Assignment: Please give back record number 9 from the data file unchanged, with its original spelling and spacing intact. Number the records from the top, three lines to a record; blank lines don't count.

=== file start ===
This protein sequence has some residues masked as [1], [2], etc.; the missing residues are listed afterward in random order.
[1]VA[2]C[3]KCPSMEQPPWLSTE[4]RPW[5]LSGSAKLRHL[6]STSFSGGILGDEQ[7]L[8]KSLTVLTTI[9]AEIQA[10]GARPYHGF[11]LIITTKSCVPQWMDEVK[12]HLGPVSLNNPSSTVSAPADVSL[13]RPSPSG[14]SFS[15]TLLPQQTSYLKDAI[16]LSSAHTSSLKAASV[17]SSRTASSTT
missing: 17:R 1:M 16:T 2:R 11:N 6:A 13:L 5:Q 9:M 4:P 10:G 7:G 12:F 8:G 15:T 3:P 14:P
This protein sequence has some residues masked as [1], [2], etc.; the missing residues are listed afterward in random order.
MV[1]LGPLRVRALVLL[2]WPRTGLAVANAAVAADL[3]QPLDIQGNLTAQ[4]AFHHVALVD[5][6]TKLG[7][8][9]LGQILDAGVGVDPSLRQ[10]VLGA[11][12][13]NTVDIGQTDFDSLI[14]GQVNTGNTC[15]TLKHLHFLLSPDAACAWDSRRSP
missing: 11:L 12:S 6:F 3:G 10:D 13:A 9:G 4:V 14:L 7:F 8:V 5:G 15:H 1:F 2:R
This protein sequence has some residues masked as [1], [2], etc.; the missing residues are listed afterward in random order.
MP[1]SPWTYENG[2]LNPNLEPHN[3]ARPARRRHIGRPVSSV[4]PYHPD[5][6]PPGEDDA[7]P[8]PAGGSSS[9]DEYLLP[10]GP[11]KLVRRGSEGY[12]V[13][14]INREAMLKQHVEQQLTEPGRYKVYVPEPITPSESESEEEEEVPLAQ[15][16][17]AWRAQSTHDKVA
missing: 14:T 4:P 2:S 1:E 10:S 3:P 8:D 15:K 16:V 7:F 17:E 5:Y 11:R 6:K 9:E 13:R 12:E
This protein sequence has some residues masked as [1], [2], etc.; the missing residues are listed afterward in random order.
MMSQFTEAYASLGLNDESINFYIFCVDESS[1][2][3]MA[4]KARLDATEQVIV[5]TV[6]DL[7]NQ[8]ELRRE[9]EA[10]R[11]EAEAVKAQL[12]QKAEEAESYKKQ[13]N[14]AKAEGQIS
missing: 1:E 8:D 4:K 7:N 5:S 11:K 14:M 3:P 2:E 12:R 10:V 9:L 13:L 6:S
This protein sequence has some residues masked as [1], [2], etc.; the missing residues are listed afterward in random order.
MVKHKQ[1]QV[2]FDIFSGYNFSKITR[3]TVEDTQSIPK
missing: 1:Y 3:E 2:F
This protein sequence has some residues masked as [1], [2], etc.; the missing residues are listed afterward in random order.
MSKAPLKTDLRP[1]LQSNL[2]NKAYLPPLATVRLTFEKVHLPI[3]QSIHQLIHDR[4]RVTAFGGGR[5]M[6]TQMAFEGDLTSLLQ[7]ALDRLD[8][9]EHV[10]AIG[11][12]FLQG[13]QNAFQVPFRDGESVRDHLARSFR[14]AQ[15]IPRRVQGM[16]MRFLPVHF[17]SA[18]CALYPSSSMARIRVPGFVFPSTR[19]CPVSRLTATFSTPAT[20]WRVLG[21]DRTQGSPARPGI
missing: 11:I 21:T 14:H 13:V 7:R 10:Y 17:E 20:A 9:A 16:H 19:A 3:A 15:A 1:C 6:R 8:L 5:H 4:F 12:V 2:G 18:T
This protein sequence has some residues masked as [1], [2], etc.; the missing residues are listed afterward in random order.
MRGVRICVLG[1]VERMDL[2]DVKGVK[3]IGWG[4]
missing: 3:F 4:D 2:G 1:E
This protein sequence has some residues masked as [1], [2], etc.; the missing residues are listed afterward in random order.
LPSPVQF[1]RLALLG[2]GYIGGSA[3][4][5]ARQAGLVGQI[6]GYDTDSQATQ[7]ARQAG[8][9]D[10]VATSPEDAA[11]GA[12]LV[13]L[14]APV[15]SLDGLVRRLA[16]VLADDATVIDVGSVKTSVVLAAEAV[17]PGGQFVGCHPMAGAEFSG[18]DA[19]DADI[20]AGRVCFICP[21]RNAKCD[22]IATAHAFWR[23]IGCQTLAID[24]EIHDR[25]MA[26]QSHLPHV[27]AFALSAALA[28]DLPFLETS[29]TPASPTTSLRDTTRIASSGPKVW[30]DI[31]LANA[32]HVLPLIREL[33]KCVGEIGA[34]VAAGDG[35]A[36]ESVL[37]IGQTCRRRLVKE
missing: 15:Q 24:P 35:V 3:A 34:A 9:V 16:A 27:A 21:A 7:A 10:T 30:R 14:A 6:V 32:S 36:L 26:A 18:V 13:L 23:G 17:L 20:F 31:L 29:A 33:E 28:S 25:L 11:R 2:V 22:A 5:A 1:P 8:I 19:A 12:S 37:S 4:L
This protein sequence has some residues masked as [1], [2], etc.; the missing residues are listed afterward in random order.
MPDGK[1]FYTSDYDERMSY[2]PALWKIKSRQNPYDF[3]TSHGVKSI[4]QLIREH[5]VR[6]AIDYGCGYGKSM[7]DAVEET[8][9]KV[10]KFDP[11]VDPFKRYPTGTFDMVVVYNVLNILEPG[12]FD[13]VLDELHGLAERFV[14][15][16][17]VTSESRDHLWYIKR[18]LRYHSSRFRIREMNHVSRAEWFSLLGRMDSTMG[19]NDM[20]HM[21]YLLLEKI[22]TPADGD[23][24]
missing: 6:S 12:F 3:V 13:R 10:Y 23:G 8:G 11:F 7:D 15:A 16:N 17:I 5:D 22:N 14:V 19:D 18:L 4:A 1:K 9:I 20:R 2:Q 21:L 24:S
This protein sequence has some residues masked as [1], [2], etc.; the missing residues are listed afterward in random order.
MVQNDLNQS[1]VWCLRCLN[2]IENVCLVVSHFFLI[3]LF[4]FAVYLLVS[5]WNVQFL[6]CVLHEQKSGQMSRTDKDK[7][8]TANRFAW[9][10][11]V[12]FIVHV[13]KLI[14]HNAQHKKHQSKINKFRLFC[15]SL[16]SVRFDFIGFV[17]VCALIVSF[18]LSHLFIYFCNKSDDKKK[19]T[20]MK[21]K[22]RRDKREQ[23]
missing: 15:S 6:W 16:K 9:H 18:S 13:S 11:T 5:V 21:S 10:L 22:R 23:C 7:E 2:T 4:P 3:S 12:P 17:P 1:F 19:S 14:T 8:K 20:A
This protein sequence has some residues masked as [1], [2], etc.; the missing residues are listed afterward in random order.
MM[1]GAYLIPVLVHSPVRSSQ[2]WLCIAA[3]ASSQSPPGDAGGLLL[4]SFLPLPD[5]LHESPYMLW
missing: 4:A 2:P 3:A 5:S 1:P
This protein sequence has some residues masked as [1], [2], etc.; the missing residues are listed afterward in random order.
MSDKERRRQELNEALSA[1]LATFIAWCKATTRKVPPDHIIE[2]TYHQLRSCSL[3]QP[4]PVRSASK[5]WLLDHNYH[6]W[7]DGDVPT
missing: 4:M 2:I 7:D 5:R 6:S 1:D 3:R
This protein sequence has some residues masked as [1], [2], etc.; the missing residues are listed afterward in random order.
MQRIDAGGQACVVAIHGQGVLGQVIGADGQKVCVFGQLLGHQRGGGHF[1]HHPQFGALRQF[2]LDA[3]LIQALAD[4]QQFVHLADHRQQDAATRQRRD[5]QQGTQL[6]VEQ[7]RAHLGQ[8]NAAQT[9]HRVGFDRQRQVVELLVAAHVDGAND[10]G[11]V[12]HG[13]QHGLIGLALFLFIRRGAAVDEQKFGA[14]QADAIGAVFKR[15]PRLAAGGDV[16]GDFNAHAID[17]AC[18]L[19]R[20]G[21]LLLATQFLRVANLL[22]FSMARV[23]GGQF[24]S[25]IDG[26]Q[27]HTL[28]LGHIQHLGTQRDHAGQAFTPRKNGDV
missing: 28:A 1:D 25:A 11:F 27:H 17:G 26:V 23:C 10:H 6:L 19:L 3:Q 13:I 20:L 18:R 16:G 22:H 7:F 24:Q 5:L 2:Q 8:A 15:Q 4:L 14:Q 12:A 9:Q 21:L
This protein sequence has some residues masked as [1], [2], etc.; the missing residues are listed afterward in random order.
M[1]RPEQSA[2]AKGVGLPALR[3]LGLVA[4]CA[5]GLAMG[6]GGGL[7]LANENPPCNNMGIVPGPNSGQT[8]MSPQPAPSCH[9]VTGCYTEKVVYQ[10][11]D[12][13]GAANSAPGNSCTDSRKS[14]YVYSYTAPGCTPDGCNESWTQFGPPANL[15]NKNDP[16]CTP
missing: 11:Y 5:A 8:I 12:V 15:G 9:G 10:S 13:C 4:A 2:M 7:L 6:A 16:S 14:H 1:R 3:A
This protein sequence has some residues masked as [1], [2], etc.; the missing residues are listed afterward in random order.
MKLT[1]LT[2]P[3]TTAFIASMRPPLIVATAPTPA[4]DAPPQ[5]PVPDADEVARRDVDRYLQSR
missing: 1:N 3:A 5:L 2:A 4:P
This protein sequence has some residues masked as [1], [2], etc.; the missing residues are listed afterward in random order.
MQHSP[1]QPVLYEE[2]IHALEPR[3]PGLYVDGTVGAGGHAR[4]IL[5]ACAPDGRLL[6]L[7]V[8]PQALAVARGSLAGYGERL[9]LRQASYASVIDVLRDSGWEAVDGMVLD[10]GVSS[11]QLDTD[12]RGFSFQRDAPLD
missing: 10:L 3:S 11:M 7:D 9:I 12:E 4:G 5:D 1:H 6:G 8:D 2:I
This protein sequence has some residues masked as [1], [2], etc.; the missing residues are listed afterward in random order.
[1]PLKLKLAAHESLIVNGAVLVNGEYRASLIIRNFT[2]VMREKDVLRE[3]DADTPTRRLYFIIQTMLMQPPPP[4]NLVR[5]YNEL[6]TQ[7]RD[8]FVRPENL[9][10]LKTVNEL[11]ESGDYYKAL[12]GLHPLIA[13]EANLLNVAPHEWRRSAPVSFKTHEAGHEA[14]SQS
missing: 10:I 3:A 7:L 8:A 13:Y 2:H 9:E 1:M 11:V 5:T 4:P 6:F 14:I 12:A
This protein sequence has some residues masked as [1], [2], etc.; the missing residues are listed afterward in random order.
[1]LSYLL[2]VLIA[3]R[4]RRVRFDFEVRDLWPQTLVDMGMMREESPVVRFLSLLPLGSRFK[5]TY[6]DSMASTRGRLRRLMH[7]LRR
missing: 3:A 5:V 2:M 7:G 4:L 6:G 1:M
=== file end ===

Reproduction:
This protein sequence has some residues masked as [1], [2], etc.; the missing residues are listed afterward in random order.
MPDGK[1]FYTSDYDERMSY[2]PALWKIKSRQNPYDF[3]TSHGVKSI[4]QLIREH[5]VR[6]AIDYGCGYGKSM[7]DAVEET[8][9]KV[10]KFDP[11]VDPFKRYPTGTFDMVVVYNVLNILEPG[12]FD[13]VLDELHGLAERFV[14][15][16][17]VTSESRDHLWYIKR[18]LRYHSSRFRIREMNHVSRAEWFSLLGRMDSTMG[19]NDM[20]HM[21]YLLLEKI[22]TPADGD[23][24]
missing: 6:S 12:F 3:V 13:R 10:Y 23:G 8:G 11:F 7:D 15:A 16:N 17:I 5:D 22:N 14:V 19:D 18:L 4:A 1:K 9:I 20:R 2:Q 21:L 24:S